ESPN 30 for 30: No Mas (2013)

Directed by Eric Drath

The world of championship boxing has taken a backseat these days to the wonderful world of Mixed Martial Arts (MMA). MMA is a sport to which I have no interest in at all. There aren’t any interesting stories, and I just don’t take to the bludgeoning nature of the sport. Others, however, obviously do. But there was a time when boxing was the sweet science, where personalities like Muhammed Ali dominated the sporting world, where fight night captured audiences nationwide for a main event like none other. Sugar Ray Leonard was one such personality, but he eventually met his match with Panamanian fighter Roberto Duran.

Leonard was the legend, the American hero, but Duran was the up and comer from a much smaller country, a true underdog. What unfolded between the two became the stuff of legend within the boxing community. They fought just twice in their prime, but each was just as gripping as the other. In 1980, they matched up and went toe to toe with the feisty Duran shocking the world in Montreal. He became a hero in his homeland overnight, taking down the arrogant American, the heavy favorite. But that’s not what this film is about. That’s not what made the rivalry famous. For when they met for the second time, two words would change the boxing world forever. “No mas”.

Amid the biggest fight of his life, his effort to defend the title he won from Leonard in 1980, Roberto Duran inexplicably gave up in the Louisiana Superdome a mere 5 months after he had beaten Leonard. In the middle of the fight, Duran famously turned to the referee and told him “no mas”, no more. Nobody could understand why, as it became one of the biggest disappointments, and one of the biggest controversy’s in sports. The mystery waged on and on, but with this film Eric Drath attempts to make sense of the situation, gaining access to Duran himself, as well as a host of others closely involved and influenced by the fight, including Leonard.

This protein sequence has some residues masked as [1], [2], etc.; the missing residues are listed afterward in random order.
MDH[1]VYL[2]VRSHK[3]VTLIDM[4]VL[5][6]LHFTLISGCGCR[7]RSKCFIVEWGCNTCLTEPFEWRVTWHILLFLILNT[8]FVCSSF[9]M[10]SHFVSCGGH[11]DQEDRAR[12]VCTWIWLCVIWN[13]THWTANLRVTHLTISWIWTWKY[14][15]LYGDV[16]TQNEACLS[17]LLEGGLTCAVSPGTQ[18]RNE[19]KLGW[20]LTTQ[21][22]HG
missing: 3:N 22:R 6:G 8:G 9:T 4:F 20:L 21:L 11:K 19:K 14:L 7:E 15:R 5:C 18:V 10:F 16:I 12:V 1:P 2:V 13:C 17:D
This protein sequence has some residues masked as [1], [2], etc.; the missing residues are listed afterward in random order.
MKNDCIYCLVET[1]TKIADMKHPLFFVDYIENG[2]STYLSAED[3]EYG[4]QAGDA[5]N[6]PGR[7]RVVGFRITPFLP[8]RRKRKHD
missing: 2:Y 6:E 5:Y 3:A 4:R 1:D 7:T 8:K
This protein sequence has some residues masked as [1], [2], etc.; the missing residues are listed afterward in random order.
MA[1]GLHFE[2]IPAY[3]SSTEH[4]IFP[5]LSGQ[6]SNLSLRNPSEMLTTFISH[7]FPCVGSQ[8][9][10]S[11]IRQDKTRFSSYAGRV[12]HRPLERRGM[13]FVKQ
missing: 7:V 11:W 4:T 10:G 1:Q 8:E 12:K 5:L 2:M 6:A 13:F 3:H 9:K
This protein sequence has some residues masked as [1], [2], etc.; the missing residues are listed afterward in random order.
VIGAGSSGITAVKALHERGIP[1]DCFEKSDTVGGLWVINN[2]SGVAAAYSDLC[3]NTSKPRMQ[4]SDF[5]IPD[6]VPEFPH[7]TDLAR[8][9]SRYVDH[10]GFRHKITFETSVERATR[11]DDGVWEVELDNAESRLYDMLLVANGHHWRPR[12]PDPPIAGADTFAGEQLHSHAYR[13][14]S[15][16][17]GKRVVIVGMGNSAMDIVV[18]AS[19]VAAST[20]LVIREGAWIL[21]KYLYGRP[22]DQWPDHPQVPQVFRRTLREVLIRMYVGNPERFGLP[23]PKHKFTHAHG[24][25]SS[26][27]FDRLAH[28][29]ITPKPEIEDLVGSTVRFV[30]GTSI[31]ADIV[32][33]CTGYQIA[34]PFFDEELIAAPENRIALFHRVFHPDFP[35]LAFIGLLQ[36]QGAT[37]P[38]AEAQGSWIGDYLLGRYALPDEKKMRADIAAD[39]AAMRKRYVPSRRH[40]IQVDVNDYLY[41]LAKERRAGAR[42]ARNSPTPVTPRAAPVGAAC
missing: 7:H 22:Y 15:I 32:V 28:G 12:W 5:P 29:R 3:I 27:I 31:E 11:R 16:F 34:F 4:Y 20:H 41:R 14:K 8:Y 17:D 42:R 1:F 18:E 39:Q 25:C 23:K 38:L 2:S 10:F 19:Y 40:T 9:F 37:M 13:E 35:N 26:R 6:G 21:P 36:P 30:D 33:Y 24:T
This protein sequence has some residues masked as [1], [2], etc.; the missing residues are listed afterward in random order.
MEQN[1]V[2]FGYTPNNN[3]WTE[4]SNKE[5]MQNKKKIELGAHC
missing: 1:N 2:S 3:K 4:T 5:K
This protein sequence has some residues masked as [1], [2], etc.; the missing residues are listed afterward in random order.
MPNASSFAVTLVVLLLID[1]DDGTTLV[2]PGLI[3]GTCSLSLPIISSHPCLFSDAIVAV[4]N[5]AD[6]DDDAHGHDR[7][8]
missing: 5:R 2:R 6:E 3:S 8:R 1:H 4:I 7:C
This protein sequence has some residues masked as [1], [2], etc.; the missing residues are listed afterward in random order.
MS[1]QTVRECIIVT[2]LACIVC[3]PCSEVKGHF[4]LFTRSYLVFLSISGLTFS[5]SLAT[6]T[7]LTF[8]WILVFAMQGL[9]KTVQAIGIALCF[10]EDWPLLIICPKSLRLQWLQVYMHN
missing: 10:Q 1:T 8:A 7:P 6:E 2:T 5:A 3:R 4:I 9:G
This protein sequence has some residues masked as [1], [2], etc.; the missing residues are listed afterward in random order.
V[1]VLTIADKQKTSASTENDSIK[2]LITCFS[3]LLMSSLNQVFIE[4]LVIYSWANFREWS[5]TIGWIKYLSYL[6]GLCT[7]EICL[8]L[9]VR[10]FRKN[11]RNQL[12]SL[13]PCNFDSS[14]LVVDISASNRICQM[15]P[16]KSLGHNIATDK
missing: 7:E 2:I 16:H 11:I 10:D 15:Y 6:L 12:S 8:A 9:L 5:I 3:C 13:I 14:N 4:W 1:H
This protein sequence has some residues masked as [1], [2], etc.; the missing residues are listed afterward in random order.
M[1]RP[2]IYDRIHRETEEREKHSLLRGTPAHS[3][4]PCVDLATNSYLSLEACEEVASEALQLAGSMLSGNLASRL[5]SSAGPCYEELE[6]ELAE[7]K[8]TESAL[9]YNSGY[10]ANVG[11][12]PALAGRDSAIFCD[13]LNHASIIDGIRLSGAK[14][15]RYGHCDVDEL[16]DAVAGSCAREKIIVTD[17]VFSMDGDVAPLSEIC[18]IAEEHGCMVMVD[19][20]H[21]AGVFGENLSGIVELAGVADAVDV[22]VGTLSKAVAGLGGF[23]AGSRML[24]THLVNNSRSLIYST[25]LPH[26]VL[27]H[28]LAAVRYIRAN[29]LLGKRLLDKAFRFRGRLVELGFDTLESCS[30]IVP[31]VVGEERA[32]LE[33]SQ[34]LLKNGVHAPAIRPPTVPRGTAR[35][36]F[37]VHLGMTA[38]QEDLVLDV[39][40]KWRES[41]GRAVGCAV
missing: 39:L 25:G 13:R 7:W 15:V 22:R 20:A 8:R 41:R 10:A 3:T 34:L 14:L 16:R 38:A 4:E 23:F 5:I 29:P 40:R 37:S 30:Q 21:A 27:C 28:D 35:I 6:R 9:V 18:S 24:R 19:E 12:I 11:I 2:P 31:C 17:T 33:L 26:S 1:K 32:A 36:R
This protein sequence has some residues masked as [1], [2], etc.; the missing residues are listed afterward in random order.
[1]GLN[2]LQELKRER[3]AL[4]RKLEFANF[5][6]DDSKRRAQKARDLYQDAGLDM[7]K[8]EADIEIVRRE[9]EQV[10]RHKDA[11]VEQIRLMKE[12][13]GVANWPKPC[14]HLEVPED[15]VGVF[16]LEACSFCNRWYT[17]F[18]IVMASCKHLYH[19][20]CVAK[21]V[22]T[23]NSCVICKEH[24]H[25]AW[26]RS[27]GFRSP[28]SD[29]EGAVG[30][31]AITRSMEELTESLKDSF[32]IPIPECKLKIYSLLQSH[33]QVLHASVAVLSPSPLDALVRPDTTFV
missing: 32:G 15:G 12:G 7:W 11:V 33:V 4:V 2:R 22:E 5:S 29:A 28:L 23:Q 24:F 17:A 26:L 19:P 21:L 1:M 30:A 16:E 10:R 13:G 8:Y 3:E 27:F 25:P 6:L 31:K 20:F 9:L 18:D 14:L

The biggest problem that Drath runs into with this film is that its an issue that has not been in the limelight for some time, and it concerns a sport that has not been in the limelight for some time. To resurrect the story now takes some courage, and depends on an existing base of fans from the 1980s when Duran-Leonard was the talk of the town. With this in mind, the film then proceeds to stumble through the documentary, failing to add anything meaningful to the narrative of the rivalry. After the obligatory recap sequences, which take up much of the film and serve to either bring new fans up to speed or have old ones reminisce, Drath arrives at a problematic conclusion to his film.

In the end, Drath diverts his attention from the meaning of “No Mas”, and why Duran could have possibly of quit, and instead finds an alternate conclusion where Leonard and Duran become friends. Not only is it hardly believable, but it cheats its hypothesis by never having to actually address it in the films conclusion. Drath makes the folly of expecting his viewers not to notice. He tries to make the story sentimental in the end. As we reminisce in the splendor of the mystery, in the glory of the fight, we are meant to sympathize for Duran, to see the tender side of a fighter known for his aggression and to let it go. But for a film that sets out to answer the question “why?” such a conclusion can never be anything more than a disappointment likened to “No Mas”.

** 1/2 – Average

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